A Unique Place to Practice
Back to my opening statement on wishing I had started my career here. The bureau offers a very unique environment for a physical therapist that is both liberating and challenging. The diagnoses that are seen are vast, ranging from sports orthopedics to neurological to wound care. A therapist deals with acute injuries, chronic injuries, exaggerated injuries, and non-existent injuries. A straight forward back pain evaluation becomes more complicated when the inmate is required to be fully shackled (hands, feet, belly chain) during the evaluation.
A large percentage of chronic pain patients reveal that they've got bullet fragments so limited diagnostic tests are available. If you can think it up, you'll likely see it in the bureau environment. The saving grace is that the therapist is free from the restraints of insurance payers. There are no limits on the number of visits, no treatments denied based on diagnoses, no complicated paperwork to justify your billing. It is a place that a therapist can utilize all their training, all their knowledge, and all of their brainstorming capabilities with no one telling them yes or no. In a sense, it's the perfect place to practice.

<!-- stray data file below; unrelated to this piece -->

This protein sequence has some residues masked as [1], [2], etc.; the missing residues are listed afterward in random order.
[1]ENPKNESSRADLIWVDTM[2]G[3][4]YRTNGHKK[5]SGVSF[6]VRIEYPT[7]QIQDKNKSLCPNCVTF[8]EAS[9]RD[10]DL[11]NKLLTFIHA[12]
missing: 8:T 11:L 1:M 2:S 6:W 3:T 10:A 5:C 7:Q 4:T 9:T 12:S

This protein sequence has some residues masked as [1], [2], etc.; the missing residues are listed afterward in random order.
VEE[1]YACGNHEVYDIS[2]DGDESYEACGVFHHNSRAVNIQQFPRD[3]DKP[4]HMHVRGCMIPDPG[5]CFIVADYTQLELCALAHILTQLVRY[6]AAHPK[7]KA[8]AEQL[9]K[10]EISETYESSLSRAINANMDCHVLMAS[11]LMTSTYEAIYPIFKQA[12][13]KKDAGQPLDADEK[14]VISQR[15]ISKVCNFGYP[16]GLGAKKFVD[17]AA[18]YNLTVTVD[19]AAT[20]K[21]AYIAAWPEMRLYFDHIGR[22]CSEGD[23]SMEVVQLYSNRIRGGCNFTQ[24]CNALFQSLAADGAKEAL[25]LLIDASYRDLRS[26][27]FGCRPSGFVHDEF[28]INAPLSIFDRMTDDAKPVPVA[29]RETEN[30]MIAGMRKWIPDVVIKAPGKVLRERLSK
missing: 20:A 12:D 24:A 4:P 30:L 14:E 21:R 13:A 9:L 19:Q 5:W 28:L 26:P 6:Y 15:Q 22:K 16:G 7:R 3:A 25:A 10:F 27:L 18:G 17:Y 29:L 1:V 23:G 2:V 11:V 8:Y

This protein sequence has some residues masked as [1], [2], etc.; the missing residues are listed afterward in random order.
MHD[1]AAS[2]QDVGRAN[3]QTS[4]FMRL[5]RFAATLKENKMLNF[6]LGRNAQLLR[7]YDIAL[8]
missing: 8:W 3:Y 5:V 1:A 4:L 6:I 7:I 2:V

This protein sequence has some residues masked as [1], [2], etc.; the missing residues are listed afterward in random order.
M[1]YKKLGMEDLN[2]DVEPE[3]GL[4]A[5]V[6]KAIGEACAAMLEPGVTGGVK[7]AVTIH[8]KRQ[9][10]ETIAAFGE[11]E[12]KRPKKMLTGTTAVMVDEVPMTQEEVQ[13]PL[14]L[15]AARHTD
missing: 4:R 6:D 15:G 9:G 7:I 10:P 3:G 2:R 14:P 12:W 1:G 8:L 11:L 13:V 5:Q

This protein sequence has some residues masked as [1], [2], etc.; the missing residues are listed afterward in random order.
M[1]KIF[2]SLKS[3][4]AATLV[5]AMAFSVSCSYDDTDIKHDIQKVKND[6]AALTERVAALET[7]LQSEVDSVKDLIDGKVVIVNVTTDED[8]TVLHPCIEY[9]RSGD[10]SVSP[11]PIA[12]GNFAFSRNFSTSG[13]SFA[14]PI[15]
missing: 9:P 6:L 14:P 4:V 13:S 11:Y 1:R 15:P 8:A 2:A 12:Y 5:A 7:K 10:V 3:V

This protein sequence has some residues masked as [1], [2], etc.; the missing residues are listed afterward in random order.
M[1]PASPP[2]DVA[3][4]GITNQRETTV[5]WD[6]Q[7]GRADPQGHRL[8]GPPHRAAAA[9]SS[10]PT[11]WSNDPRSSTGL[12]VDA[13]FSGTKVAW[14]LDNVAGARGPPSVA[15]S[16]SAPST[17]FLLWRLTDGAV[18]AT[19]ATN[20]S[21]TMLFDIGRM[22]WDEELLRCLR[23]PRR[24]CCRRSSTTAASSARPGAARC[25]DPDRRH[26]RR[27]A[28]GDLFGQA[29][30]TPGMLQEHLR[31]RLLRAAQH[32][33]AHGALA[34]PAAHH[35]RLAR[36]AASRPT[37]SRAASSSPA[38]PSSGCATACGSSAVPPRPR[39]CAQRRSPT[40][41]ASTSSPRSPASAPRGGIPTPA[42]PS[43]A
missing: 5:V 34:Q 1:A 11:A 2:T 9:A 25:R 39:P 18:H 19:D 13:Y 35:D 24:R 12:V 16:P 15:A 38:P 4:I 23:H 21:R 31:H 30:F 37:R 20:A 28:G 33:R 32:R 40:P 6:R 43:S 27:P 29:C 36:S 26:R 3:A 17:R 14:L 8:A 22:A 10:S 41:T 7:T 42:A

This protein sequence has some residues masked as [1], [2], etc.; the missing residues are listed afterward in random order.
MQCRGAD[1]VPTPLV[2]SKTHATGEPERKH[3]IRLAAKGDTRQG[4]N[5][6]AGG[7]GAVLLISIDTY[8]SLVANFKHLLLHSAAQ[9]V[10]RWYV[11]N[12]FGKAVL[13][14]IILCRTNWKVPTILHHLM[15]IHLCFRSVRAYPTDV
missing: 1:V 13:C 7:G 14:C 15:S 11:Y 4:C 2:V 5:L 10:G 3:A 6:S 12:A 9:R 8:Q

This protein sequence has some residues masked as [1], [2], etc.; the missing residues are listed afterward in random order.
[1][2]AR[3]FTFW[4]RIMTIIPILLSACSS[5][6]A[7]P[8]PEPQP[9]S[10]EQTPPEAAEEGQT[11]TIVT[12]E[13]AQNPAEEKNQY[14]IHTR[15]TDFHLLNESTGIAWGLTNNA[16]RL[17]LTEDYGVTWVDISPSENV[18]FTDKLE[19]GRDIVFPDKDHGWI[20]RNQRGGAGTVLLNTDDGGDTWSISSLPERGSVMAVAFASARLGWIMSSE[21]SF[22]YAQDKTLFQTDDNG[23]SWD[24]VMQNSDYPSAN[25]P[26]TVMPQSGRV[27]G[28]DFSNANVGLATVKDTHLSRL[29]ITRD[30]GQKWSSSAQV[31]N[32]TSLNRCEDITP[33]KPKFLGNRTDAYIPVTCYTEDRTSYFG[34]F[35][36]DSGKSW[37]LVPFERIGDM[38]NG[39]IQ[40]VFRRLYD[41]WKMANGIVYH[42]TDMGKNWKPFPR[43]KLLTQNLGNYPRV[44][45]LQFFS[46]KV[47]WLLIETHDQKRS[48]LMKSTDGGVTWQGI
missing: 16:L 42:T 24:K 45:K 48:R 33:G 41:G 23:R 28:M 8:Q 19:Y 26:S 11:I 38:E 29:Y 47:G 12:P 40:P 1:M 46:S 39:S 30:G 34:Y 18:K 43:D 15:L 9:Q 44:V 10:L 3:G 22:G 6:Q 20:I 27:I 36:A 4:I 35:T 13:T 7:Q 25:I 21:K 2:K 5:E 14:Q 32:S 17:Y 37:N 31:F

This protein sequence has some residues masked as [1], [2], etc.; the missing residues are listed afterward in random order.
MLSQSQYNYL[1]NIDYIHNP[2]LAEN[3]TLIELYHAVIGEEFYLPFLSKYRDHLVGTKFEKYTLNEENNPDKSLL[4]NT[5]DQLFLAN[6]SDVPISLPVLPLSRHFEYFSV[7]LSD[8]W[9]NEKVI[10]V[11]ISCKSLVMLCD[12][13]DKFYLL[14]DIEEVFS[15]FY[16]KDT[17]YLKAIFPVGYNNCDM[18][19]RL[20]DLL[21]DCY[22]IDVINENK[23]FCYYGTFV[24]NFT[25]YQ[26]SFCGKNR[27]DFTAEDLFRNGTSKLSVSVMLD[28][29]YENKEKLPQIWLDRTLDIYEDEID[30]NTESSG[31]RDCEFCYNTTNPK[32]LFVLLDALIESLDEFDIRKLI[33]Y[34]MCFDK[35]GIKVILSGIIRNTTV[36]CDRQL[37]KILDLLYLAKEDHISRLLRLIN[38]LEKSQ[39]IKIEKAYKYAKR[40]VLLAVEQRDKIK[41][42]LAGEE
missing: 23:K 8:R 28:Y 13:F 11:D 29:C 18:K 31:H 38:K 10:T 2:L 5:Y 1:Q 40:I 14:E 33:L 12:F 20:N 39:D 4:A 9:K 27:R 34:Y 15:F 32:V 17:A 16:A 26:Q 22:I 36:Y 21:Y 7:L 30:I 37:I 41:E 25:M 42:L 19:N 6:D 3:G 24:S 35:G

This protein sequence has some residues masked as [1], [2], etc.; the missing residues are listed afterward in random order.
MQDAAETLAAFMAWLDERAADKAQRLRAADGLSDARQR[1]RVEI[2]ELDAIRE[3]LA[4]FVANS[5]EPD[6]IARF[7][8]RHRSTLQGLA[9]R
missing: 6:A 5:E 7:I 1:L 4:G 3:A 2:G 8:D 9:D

I've never regretted my move to the United States Public Health Service and the BOP. It is a job that is ever changing, full of challenges, and full of opportunities that I would never get as a civilian physical therapist. It is not a job for everyone, but I would not hesitate to recommend it to any new or seasoned physical therapist. I do miss the cookies from the occasional grateful grandma, but a heartfelt thanks from a convicted murderer goes a long way too.
Mike McClain is a senior physical therapist for the United States Public Health Service in Springfield.